Date of Award


Document Type


Degree Name

Doctor of Philosophy (PhD)



First Advisor

Jason D. Stockwell


Climate change has rapidly altered winter conditions in temperate regions of the globe. Over the last several decades, snowpack has decreased, spring snowmelt is earlier, and ice cover has declined. Associated changes in lake mixing, inflow, nutrient cycling, and light transmission during winter can affect lake biota both under ice and into the open-water season. Unfortunately, under-ice lake research is limited compared to open-water research. Recent winter limnology research, however, suggests that ecosystem processes do not stop under ice, and many questions remain about the drivers of phytoplankton and zooplankton dynamics in winter. My research aimed to uncover mechanisms by which winter conditions influence plankton communities to better predict future changes in lakes.

To start, I evaluated traditional microscopy head-to-head with a new technology, FlowCAM, for phytoplankton sample processing. FlowCAM processing was faster than microscopy and estimated similar phytoplankton biovolumes, but taxonomic resolution was insufficient to assess communities at a fine taxonomic scale. Consequently, I used microscopy for the remainder of my studies.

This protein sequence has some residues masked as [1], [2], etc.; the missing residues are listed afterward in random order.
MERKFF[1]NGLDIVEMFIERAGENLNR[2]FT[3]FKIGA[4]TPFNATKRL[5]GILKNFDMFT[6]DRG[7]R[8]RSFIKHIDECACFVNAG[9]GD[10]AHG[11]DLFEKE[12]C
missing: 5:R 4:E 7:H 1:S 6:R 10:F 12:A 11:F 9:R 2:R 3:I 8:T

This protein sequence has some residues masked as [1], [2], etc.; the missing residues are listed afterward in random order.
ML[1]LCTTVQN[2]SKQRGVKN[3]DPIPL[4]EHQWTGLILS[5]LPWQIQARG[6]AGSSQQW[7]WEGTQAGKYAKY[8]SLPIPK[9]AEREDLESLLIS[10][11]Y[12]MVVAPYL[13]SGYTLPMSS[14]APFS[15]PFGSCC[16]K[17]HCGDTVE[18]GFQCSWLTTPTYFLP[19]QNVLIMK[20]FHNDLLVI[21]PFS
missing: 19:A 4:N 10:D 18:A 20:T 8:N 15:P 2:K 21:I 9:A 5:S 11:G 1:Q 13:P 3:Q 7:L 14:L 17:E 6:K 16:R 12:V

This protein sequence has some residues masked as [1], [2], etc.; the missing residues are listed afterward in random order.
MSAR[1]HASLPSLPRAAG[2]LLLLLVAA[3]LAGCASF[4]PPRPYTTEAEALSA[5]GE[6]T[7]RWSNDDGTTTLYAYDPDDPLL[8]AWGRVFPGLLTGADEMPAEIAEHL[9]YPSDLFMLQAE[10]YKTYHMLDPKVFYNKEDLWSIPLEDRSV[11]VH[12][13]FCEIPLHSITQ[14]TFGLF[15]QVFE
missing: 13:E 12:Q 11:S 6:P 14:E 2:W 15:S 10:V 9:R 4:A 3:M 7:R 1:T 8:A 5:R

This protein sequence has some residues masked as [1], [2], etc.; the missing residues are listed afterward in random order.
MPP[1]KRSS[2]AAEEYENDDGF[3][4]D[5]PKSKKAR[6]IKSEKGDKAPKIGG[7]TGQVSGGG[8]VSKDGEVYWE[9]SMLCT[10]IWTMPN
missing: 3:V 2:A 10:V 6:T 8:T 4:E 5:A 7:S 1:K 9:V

Next, I examined drivers of plankton community structure during winter and spring in Shelburne Pond, Vermont. I used a novel experimental application of mesocosms and found that light limitation outweighs the effects of zooplankton grazing on phytoplankton communities under ice. Surprisingly, I also found that zooplankton had significant effects – they selectively grazed some phytoplankton and altered nutrient cycling through excretion. Inter-annual variability in Shelburne Pond winter conditions altered phenology and taxonomic composition of spring plankton blooms, suggesting a link between winter weather conditions and trajectories of plankton communities for the spring. For example, the warmest winter in my four-year field study had the lowest water temperatures, which led to a temporal mismatch in spring phytoplankton and zooplankton blooms.

In the final section of my dissertation, I used long-term data sets to examine how changes in winter/spring runoff timing influence summer lake productivity. I used stream gauge data from the Laurentian Great Lakes Basin and found evidence of earlier runoff, more protracted runoff, and a higher volume of runoff over time in most of the lakes. I then gathered data sets from 41 temperate lakes across North America and Europe and found that earlier runoff was associated with lower summer phytoplankton productivity in many lakes, likely due to differences in nutrient cycling in years with mid-winter melts compared to years with a single, large snowmelt pulse in spring. My research points to several mechanisms by which climate change will affect plankton communities, including changes in nutrient cycling associated with snowmelt, shifts in spring plankton phenology, and changes in the light environment under ice.



Number of Pages

271 p.